Changing the default text editor to vi on Ubuntu is fairly easy however it may be tricky depending on how it has been set since there are numerous ways. In BackTrack Linux for instance the default editor is set using select-editor so if you follow another Ubuntu Linux howto it may tell you to modify the default editor using update-alternatives. Below I describe setting the default text editor using both of the mentioned methods and note a couple other locations where it can be set.
Recently I was contracted to do some work for a new client that had around 25 CentOS Linux and Ubuntu Linux servers. The client needed various system administration tasks completed such as updating the servers, modifying a couple scripts that performed automated tasks, and a couple other basic tasks. I typically use vi to modify scripts or text files on Linux servers so when I started to perform my tasks I started getting annoyed as the vi default configuration included the line numbers which makes it a pain to copy/paste from the files you are editing. You can obviously turn off the line number display by typing “:” followed by “set nonu” (both without the quotes) however that does get old. Use the information below to change the default vi configuration so line numbers no longer display by default.
I recently started using the Vim editor again. It used to be my favorite because of all the great plugins. I have been getting lazy the past year and have been using nano but recently I had to work on a few systems which only had vim and I was not able to install another editor. I am am going to write a few article’s on my favorite plugins.
Tab complete is probably the best thing about linux and the shell so it only makes sense to be able to use it with vim. Adding this plugin makes it possible to tab complete while using the / to search in vim. Below I will show how to add plugins to vim.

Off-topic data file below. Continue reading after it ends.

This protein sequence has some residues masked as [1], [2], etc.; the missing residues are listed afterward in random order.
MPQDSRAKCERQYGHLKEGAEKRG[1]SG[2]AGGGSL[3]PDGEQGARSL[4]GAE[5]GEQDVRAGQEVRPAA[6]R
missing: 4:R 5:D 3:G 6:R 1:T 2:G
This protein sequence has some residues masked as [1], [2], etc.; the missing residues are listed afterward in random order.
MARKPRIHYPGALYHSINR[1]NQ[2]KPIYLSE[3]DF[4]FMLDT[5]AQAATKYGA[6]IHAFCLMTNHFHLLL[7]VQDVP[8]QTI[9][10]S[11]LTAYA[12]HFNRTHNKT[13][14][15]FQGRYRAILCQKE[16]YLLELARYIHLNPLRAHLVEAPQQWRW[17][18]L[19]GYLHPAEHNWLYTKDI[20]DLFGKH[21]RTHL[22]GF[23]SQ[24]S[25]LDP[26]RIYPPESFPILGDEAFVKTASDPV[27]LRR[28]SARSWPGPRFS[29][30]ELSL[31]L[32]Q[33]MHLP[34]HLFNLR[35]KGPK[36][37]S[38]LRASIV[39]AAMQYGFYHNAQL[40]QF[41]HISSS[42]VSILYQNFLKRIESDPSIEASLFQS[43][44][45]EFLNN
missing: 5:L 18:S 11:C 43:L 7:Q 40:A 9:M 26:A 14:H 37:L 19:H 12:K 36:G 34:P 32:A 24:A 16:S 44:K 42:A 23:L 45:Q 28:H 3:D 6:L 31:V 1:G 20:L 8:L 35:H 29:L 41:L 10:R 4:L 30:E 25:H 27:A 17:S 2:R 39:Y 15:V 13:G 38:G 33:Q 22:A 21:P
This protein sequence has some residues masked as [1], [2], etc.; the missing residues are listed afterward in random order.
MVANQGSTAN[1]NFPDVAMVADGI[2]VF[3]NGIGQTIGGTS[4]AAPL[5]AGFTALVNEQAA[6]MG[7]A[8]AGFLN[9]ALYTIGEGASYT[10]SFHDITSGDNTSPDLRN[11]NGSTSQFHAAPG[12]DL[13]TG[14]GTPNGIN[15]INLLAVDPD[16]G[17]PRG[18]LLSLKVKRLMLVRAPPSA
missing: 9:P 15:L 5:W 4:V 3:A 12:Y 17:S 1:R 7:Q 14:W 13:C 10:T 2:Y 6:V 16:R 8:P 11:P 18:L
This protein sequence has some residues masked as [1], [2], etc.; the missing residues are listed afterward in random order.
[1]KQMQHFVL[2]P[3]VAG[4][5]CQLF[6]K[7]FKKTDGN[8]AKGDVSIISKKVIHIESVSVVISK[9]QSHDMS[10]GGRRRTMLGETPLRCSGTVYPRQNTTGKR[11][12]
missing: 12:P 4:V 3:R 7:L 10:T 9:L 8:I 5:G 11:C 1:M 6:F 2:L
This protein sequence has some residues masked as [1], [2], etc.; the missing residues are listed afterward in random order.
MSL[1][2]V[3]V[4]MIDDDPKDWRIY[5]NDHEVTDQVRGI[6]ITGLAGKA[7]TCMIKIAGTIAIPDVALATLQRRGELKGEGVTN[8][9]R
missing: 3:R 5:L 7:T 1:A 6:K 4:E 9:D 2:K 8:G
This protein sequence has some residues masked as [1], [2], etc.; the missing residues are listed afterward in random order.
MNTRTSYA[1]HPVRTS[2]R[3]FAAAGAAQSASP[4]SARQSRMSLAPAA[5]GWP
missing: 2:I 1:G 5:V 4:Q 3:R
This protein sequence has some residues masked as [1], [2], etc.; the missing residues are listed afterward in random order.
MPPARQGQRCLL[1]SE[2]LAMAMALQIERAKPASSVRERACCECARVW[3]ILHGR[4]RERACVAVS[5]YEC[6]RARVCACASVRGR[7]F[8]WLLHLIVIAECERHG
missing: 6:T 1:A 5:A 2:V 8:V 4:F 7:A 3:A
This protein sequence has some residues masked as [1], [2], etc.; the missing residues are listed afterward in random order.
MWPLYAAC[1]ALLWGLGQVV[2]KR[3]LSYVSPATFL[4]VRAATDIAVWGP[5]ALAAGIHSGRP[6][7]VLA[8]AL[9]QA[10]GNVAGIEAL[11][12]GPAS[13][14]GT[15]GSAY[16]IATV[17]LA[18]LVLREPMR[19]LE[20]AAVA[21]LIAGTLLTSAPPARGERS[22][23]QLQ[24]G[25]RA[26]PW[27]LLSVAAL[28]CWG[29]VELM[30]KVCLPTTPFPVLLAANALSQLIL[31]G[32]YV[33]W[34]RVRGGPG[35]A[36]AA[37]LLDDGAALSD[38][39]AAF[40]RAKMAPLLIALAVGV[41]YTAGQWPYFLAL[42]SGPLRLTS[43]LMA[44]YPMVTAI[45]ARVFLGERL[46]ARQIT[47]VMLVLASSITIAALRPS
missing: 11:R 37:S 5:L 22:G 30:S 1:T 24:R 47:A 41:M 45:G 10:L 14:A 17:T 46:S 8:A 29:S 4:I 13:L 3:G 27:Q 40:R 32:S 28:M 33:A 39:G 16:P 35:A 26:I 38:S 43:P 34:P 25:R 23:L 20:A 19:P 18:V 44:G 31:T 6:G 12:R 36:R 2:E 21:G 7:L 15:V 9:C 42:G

As anyone knows from my previous posts I have been giving Ubuntu 10.04 a test drive and so far I am pretty happy with it. I have been spending most of my time configuring the various small things I prefer in Linux. One of those things is I like to have vi as my default editor. Below I will outline a simple way to change your default editor in the shell.
My Linux distribution of choice is CentOS so that is where I typically spend time. Recently though I have been working for a project that runs on a Gentoo Linux server. So far I really like Gentoo though there are some things that I am used to that are totally different. One minor issues I have had is how vi/vim (vi IMproved) handles text that is pasted into it. Every time I was pasting data into a file I was editing with vi. Initially I thought it must have been some odd formatting coming from the file I was copying the text from however I ruled this out quickly when I pasted into notepad first to remove all formatting and then into vi and sure enough the spaces on the left still existed. Below I explain the issue, provide an image of a shell window showing the issue, and how to resolve the problem.